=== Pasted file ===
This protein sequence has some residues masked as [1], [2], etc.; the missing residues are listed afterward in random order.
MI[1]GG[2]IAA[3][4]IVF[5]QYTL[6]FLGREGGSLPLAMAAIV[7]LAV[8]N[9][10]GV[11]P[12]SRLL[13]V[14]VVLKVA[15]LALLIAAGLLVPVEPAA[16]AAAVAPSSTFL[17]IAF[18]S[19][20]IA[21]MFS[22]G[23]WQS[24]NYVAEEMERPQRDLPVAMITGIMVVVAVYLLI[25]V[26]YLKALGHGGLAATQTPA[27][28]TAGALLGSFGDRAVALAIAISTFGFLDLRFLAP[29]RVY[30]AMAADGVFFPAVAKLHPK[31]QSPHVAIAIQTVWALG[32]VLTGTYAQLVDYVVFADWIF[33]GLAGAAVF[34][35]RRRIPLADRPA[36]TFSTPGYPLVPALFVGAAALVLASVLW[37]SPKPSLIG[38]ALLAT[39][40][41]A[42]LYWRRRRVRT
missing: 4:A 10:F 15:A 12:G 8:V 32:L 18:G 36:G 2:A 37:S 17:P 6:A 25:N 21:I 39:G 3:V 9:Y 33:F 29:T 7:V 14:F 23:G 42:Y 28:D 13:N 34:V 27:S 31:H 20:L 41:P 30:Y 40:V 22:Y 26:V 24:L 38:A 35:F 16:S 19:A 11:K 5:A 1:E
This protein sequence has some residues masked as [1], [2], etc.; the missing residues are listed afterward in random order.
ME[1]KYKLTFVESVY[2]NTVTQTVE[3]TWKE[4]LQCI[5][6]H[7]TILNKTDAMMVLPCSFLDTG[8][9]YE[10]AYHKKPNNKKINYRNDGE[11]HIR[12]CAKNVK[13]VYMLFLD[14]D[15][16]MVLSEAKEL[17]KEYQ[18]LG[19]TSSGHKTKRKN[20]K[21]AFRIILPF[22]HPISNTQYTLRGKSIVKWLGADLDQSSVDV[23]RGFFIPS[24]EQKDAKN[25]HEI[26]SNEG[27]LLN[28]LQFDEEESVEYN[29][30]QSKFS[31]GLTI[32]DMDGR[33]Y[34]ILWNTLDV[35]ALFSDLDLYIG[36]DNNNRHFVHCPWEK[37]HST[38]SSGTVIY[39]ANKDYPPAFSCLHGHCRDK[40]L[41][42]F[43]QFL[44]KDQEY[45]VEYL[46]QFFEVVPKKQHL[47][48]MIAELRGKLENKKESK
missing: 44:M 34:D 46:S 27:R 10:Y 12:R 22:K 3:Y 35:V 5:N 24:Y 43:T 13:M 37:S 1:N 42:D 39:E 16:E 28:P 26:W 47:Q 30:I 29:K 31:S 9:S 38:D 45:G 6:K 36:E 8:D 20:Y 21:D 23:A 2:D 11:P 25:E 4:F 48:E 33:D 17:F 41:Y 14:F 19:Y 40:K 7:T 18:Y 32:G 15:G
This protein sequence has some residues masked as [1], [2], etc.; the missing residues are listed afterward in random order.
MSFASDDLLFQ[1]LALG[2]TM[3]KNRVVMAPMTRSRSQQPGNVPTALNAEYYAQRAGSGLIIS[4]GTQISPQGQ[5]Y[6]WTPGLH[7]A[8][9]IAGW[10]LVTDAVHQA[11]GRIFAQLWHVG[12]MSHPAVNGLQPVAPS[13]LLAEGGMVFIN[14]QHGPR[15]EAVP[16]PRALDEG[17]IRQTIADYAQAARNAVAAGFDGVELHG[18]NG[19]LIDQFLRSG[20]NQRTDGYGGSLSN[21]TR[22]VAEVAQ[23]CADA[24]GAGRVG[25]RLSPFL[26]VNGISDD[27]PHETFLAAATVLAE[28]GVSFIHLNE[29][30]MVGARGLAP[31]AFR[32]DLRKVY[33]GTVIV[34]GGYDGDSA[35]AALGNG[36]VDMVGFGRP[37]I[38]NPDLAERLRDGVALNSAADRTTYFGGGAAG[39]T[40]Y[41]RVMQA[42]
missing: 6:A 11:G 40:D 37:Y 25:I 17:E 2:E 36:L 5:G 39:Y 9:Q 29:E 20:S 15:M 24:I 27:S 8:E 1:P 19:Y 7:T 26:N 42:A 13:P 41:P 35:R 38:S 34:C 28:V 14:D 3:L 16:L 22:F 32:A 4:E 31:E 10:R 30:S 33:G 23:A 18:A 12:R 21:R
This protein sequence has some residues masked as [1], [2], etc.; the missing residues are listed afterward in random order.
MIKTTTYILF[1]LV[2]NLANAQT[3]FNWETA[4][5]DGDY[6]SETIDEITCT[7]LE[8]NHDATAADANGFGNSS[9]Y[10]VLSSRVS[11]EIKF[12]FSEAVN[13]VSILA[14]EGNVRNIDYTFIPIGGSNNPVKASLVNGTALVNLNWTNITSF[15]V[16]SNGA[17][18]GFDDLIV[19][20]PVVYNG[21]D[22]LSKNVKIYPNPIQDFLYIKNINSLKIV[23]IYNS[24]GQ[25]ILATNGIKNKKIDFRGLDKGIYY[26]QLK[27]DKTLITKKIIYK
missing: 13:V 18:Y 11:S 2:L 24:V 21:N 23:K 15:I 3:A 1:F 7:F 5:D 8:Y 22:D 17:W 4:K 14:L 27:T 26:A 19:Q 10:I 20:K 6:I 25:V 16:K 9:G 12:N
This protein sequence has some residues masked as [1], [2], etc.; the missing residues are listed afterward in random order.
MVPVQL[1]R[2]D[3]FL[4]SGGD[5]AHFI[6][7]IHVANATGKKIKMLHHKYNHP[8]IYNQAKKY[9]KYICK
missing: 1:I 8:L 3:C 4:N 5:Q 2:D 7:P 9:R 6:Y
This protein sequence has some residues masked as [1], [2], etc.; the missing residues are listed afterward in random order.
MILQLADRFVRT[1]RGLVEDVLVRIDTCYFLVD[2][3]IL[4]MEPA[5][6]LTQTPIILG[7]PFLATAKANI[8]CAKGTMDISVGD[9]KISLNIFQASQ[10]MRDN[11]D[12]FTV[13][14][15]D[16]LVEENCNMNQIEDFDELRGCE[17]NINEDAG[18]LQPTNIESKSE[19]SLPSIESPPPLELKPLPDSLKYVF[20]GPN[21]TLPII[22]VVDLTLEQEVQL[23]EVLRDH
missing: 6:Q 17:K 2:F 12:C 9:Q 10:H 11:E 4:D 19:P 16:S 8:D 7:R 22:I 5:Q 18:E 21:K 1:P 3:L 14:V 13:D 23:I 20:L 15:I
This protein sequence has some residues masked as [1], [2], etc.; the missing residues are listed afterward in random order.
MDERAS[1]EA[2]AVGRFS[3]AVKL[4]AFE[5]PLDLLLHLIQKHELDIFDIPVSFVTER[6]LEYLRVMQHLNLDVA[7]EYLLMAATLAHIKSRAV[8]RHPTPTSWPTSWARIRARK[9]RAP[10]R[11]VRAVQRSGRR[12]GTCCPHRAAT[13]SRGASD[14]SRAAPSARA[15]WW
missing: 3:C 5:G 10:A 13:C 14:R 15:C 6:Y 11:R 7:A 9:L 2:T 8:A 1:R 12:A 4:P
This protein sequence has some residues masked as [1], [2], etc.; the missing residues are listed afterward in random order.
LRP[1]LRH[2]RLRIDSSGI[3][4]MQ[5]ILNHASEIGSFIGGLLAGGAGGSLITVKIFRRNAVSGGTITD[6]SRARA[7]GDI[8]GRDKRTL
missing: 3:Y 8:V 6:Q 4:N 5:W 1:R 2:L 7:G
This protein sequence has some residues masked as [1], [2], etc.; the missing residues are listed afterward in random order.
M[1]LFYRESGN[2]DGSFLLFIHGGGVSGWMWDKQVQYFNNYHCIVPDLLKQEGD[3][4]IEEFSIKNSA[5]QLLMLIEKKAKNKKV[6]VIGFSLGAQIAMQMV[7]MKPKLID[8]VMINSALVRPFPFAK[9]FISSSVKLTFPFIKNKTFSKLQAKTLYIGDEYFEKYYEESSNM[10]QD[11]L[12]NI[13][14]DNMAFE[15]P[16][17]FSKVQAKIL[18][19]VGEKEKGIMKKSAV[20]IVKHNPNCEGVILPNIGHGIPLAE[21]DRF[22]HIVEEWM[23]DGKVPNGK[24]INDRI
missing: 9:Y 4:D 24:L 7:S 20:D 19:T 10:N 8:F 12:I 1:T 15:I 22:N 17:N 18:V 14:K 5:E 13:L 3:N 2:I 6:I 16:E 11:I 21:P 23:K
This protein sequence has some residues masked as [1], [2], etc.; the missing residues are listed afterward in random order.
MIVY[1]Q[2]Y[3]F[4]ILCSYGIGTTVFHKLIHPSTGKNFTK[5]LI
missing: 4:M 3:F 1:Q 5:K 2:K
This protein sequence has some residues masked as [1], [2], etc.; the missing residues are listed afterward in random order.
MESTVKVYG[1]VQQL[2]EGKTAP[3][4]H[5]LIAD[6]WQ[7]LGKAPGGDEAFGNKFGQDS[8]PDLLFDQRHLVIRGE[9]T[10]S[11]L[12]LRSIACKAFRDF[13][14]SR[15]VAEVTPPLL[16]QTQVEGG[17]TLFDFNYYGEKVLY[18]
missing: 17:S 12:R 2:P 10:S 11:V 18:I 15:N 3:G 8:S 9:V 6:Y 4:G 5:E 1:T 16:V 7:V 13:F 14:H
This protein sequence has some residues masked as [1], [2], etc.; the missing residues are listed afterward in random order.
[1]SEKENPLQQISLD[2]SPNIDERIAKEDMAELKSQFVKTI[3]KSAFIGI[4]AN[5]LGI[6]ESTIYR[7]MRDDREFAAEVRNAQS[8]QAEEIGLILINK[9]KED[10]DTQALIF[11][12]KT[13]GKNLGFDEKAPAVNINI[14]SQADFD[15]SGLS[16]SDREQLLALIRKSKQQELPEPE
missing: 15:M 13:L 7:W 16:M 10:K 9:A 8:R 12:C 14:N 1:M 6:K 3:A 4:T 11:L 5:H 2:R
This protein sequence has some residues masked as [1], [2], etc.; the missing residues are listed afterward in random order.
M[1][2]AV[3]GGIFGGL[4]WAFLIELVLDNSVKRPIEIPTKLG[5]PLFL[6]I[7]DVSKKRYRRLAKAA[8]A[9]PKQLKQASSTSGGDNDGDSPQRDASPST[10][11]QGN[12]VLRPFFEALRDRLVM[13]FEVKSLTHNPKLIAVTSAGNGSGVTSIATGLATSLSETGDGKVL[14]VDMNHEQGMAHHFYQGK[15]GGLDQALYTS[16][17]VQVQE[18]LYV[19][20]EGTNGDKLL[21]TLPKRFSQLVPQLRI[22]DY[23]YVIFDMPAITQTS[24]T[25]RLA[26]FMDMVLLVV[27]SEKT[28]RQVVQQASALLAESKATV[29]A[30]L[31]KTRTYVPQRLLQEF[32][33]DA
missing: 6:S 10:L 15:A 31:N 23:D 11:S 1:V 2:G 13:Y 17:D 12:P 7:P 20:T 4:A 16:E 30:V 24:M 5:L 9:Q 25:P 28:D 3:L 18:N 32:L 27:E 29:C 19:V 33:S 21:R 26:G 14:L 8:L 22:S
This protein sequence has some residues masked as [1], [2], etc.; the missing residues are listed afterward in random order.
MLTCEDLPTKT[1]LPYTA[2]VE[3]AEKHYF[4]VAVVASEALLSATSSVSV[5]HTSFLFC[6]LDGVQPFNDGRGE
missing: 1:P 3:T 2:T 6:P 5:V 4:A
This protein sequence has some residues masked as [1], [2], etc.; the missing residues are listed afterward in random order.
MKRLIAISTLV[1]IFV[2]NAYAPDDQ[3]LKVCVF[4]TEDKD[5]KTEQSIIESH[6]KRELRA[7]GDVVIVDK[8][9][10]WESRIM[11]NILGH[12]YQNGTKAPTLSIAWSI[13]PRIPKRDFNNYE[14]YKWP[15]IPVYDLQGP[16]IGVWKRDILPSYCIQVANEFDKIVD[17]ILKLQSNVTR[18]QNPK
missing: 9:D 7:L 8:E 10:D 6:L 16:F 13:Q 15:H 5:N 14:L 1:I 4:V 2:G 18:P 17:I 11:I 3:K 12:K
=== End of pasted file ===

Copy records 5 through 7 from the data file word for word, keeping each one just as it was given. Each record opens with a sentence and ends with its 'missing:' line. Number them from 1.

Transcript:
This protein sequence has some residues masked as [1], [2], etc.; the missing residues are listed afterward in random order.
MVPVQL[1]R[2]D[3]FL[4]SGGD[5]AHFI[6][7]IHVANATGKKIKMLHHKYNHP[8]IYNQAKKY[9]KYICK
missing: 1:I 8:L 3:C 4:N 5:Q 2:D 7:P 9:R 6:Y
This protein sequence has some residues masked as [1], [2], etc.; the missing residues are listed afterward in random order.
MILQLADRFVRT[1]RGLVEDVLVRIDTCYFLVD[2][3]IL[4]MEPA[5][6]LTQTPIILG[7]PFLATAKANI[8]CAKGTMDISVGD[9]KISLNIFQASQ[10]MRDN[11]D[12]FTV[13][14][15]D[16]LVEENCNMNQIEDFDELRGCE[17]NINEDAG[18]LQPTNIESKSE[19]SLPSIESPPPLELKPLPDSLKYVF[20]GPN[21]TLPII[22]VVDLTLEQEVQL[23]EVLRDH
missing: 6:Q 17:K 2:F 12:C 9:Q 10:H 11:E 4:D 19:P 16:S 8:D 7:R 22:I 5:Q 18:E 21:K 1:P 3:L 14:V 13:D 23:I 20:L 15:I
This protein sequence has some residues masked as [1], [2], etc.; the missing residues are listed afterward in random order.
MDERAS[1]EA[2]AVGRFS[3]AVKL[4]AFE[5]PLDLLLHLIQKHELDIFDIPVSFVTER[6]LEYLRVMQHLNLDVA[7]EYLLMAATLAHIKSRAV[8]RHPTPTSWPTSWARIRARK[9]RAP[10]R[11]VRAVQRSGRR[12]GTCCPHRAAT[13]SRGASD[14]SRAAPSARA[15]WW
missing: 3:C 5:G 10:A 13:C 14:R 15:C 6:Y 11:R 7:A 9:L 2:T 8:A 1:R 12:A 4:P